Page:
First, the peripheral portion 7 of the collector region is difficult to fabricate and requires a complicated set of masking and diffusing steps. The part of surface 3 of the base region 5, where the peripheral portion 7 is to be diffused through it, must first be etched to a substantial depth. This is because the N+ collector impurity must be diffused through the P type base region 5 and into the N+ collector region 6 without the N+ emitter region 4 also diffusing through the base region 5. Otherwise, the emitter 4 will be shorted to the collector 6. Thus, a peripheral moat 9 must be etched to a depth greater than the thickness of that portion of the base region 5 which is disposed between the emitter 4 and collector regions 6. In FIG. 1, the transistor is shown in a later state of fabrication where a substantial part of the base region 5, as well as the moat 9, is etched away to improve the electrical characteristic of the device. Additionally, the moat 9 etching steps and the subsequent N+ diffusion steps must be precisely aligned with one another so that the N+ diffusion is made exactly in the etched moat 9. If the diffusion mask and the moat 9 are not aligned, part of the N+ impurities will be deposited on the surface of the base region 5, and part of the moat 9 will be undercut when the mask is etched away. As a result, the peripheral portion 7 of the collector will have a distorted impurity gradient; and this in turn, will damage the electrical operation and breakdown characteristics of the device.
Second, by diffusing the N+ peripheral region 7 of the collector from the emitter face 3 of the wafer 1, the highest N+ dopant concentration of the collector region is at the emitter surface 3; and thus, the highest electrical field is at the surface of the junction 8. As a result, the collector-base electrical breakdown occurs at the surface of the junction 8 rather than across the desired parts of the collector-base junction parallel to the surfaces 2 and 3 of the wafer 1.
Third, the P-N junction 8 of the collector region makes an obtuse angle with the emitter surface 3; and this, in turn, increases the electric field at the junction 8 surface in comparison to a right angle or an acute angle. Thus, the increased electric field further reduces the breakdown voltage, and increases the likelihood that the breakdown will occur at the surface of the junction 8.
DESCRIPTION OF THE PREFERRED EMBODIMENTS The present invention has particular utility in situations where a large number of semiconductor devices, such as transistors, are to be fabricated in a single semiconductor wafer and later diced into individual semiconductor devices; however, the invention is not limited to transistors, for it is also applicable to most other discrete and integrated devices. FIG. 7 is a cross-sectional view of a part of a typical semiconductor wafer 10 in a late stage of fabrication which includes a transistor 42 utilizing the present invention. The wafer 10 has two opposed faces 11 and 13 and is of P type conductivity. The transistor 42 includes an N+ emitter region 34, a P type base region 20, and an N+ collector region made of a central portion 30 and a peripheral portion 18. The central portion 30 extends inward from the first face 11 partially through the body toward the second face 13 and forms a P-N junction 32 with the base region 20. The peripheral portion 18 extends completely through the body with its resistivity increasing toward the face 13 relative to the remainder of the N type region adjacent the P-N junction 32. Additionally, the peripheral portion 18 encloses the base region 20 and is separated therefrom by a P-N junction 22 which extends the collector-base P-N junction 32 to the second face 13. Thus, the wafer 10 may be broken into individual transistors 42 through the peripheral portion 18 of the collector region along the axis 44 without damaging the collector-base P-N junction.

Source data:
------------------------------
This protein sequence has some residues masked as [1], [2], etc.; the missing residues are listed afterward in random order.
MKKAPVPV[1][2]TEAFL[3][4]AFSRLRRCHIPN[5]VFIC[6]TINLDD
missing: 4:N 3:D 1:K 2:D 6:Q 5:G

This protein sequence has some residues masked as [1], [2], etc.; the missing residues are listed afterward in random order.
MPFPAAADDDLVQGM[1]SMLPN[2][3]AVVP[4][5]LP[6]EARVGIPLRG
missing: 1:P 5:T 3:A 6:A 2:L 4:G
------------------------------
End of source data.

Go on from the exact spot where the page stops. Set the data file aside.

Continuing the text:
Also, the semiconductor devices of the present invention have additional improved electrical characteristics in comparison with prior art devices, as explained below. FIG. 8 is a graph which plots the collector and base dopant concentrations of the present transistor 42 (fabricated according to Example 1 below) as a function of the distance from the first face 1 l. The base region 20 has a constant dopant concentration of 1.4 X 10" atoms/cm, as shown by the curve 60; whereas, the dopant concentration of the collector region decreases with increasing distance from the first face 11. The central portion 30 has the highest surface concentration of about l0" atoms/cm and it decreases rapidly, curve 65, forming a P-N junction 32 with the base region 20 at a depth of about 3 mils. The peripheral portion 18 is diffused all the way through the wafer 10, curve 70, and has its lowest dopant concentration and highest resistivity at the second face 13 of the device, as shown by the line 75, where the dopant concentration is only slightly higher than that of the base region 20. In the present example, the peripheral dopant concentration decreases to as low as 2 X 10" atoms/cm. Thus, the part of the collector region adjacent the collector-base P-N junction has its lowest concentration gradients at the second face 13; and therefore, the P-N junction has its lowest electrical field and least chance for electrical breakdown at the exposed surface of the P-N junction 22. The collector-base junction has its highest concentration gradient across the major part of the P-N junction 32, where the voltage breakdown is most likely to occur and at a higher breakdown voltage than with prior art devices.